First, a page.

Tag Archives: Economic data

U.S. Demographic-Economic Insights

The results of the Census 2020 will not provide us with a good picture of the United States demographic-economic situation, mainly as a result of limited scope subject matter. While the Census 2020 data are important due to their more accurate and up-to-date small area demographics, and data tabulated by census block, only a small number of demographic subject matter items are available from Census 2020. The scope of subject matter is limited by items tabulated based on the questionnaire.

In comparison, the annual American Community Survey (ACS) data provide a much broader range of subject matter. Based largely on the 2019 ACS (the most up-to-date with data for small area geography .. released in December 2020), ProximityOne has developed tools/data to develop demographic-economic insights for the most widely used types of geography.

Demographic-Economic Insights Role & Scope
ACS and related data and ProximityOne tools have been used to develop the U.S. demographic-economic insights report, reviewed here, illustrating the scope and organization of the data and how it can be used. You can develop similar comparative analysis reports for your areas of interest. See more about the role and scope of the Demographic-Economic Insights.

U.S. National Scope Demographic-Economic Insights
View the U.S. National Scope Demographic-Economic Insights report develop using the ProximityOne Insights tool. This report is organized into two subject matter description columns, four statistical data columns and four subject matter groups. The first two statistical data columns present data based on the ACS 2019 1-year estimates. The second set of statistical data columns show data based on the 2019 ACS 5-year estimates (values centric to mid 2017). This report is a useful resource to compare/contrast data values based on the 1-year estimates side-by-side with the 5-year values. The four subject matter groups are reviewed below.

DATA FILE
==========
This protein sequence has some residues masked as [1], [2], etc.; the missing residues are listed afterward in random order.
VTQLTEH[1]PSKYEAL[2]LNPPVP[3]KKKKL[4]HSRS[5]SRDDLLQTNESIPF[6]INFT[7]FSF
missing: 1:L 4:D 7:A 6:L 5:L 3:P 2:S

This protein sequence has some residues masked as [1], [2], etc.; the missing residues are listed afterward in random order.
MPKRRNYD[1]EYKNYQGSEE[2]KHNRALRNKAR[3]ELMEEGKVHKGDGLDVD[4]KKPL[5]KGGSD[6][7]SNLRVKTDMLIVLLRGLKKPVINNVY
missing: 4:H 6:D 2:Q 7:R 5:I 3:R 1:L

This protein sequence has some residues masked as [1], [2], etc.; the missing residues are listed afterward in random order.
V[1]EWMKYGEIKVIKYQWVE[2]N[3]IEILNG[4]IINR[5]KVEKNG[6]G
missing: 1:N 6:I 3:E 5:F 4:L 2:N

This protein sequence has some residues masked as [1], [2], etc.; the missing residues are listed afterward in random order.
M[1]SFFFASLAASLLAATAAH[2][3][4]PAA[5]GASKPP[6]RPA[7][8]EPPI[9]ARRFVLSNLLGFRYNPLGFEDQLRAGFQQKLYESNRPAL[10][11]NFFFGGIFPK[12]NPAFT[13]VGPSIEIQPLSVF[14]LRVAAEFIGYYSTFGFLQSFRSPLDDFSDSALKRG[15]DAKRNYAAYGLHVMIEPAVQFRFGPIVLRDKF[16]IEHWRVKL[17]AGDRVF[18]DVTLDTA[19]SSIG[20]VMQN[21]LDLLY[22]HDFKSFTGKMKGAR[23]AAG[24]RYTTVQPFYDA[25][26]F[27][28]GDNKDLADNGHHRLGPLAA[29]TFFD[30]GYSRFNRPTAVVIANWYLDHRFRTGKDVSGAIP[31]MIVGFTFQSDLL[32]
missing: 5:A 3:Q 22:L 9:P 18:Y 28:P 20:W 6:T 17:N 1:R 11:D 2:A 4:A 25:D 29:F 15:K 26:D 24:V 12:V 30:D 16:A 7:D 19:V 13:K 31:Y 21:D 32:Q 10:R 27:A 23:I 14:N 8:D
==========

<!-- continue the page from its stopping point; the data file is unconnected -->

General Demographics
Graphic shows partial list of “D” items .. click graphic for larger view.
.. view this section in the U.S. Insights report.

Social Characteristics
Graphic shows partial list of “S” items .. click graphic for larger view.
.. view this section in the U.S. Insights report.

Economic Characteristics
Graphic shows partial list of “E” items .. click graphic for larger view.
.. view this section in the U.S. Insights report.

Housing Characteristics
Graphic shows partial list of “H” items .. click graphic for larger view.
.. view this section in the U.S. Insights report.

Creating Insights and Talking Points
The four subject matter groups provide a dense array of tabular statistical data that can be overwhelming to consume. Yet, not every topic can be distilled to just a few numbers. The scope of key data depends on the objective presentation, audience and desired talking points.